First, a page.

Let there be smart light. The ideal way to stay in control of home lighting is by using your smartphone. Kieran Alger explains how and why.
If you’ve not yet joined the smart light revolution but are considering upgrading, you’ve come to the right place. This smart light beginner’s guide will let you know the pros and cons of smart lighting systems, how they work, why you might want them, the best smart lights to buy, how to approach smart light installation and everything else you need to know before you make the change.
We’ll help you make a clear decision on how your entire home lighting systems can be brought under the control of your smartphone.
Read our smart home beginner’s guide.
What is smart lighting?
Smart, connected home technology is fast growing trend and will, in a few years, be the norm. But what does it mean? At its most basic level making a gadget smart means connecting it to the internet, or directly to a phone, so it can be controlled via an app.
This is what the Internet of Things is all about. The aim here is to connect everything in the home to make life easier, help cut household builds and be kinder to the environment. In practice that means things like your sleep tracker detecting you’re awake and telling your smart thermostat to start the heating, for example.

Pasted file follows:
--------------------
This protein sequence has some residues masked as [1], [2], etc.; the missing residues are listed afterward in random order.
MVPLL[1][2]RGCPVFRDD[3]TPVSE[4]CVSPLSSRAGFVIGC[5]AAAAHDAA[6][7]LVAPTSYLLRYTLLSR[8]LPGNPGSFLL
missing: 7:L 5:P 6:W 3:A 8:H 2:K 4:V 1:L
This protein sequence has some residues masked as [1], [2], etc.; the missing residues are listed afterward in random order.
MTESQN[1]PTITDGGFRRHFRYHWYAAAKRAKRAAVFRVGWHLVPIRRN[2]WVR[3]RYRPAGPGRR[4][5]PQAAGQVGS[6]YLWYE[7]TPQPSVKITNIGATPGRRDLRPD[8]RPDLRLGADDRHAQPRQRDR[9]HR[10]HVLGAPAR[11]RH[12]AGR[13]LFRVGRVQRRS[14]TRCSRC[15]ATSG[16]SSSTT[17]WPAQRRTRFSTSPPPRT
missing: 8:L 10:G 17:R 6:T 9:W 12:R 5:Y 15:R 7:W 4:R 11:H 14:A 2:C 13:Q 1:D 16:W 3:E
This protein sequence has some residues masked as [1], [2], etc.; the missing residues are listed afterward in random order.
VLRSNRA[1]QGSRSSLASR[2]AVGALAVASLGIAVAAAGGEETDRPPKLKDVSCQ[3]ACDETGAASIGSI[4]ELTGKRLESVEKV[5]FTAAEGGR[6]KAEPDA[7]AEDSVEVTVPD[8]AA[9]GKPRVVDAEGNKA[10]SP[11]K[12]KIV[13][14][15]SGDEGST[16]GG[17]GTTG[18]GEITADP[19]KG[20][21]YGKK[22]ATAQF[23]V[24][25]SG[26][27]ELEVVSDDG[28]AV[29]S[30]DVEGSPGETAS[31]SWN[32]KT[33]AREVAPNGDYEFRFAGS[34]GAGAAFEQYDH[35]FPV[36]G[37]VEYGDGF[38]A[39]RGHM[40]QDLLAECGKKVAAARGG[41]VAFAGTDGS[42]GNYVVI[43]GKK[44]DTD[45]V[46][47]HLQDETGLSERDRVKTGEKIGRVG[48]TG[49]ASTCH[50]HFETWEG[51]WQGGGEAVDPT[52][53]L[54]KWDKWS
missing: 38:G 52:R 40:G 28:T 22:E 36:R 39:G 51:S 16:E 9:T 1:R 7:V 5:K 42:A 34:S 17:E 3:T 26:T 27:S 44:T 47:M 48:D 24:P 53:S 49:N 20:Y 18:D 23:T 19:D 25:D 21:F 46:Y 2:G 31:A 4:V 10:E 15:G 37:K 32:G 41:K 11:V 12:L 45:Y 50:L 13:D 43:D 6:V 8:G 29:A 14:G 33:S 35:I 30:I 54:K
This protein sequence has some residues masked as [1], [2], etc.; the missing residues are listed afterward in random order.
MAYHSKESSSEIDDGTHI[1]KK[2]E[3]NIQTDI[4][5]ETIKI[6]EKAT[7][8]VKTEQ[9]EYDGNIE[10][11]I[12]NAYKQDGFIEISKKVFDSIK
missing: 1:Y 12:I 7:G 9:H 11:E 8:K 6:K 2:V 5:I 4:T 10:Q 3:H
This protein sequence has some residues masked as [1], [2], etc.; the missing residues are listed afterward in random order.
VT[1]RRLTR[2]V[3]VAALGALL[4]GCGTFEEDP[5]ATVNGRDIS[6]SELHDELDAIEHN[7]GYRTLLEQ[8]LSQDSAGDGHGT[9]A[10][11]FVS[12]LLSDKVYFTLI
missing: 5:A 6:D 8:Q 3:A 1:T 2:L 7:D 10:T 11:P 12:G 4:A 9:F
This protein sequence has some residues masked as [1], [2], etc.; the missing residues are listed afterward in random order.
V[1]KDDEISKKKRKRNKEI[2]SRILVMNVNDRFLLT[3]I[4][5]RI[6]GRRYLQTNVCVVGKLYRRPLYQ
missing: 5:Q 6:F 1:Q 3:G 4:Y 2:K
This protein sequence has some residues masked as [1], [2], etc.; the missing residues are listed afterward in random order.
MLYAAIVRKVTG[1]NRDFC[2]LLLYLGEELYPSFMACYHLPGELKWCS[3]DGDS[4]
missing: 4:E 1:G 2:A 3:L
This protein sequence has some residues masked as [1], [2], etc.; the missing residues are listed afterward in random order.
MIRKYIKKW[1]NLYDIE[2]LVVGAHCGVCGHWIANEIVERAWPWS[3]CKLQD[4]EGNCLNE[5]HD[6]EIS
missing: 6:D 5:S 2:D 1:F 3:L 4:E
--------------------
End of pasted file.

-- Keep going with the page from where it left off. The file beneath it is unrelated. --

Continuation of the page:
One of the early pioneering categories in smart home technology, is smart lighting. The reason this has been a popular first step for many people is that it’s affordable, it’s easy to do and it can help make the home more secure.
Smart lights are usually connected to, and controlled by, an app. Some will connect directly to the home Wi-Fi connection while others connect directly to the phone via Bluetooth. They are then controlled via an app on your smartphone or tablet – usually iOS, Android or Windows Phone.
One of the great things about smart lights is that they can easily be screwed or slotted into normal light fittings and still be controlled by the light switch, should you want that. In most cases there’s no need for expensive and complicated installation.
Why should I upgrade? Smart lights pros and cons
The advantage of Wi-Fi enabled smart lights is the ability to control them from anywhere in the world. From a security perspective this is a great option as it’ll allow you to turn on a hall light, say, to make it look like you’re home with a simple tap on an app. It also makes programming your lighting much easier.
One advantage of going smart is that lots of these lights go beyond simple white light. You will be able to pick colours, lighting effects and set timers all from the app. Having a party? Just set the light to flash in multiple colours to create a club-like atmosphere – some even do it in time with your music. Settling in for the night with a good book? Set the light to a nice soft yellow and turn down the brightness to create a cosy feel. Some lights even recreate the effect of firelight, should you want to feel really comfy at home.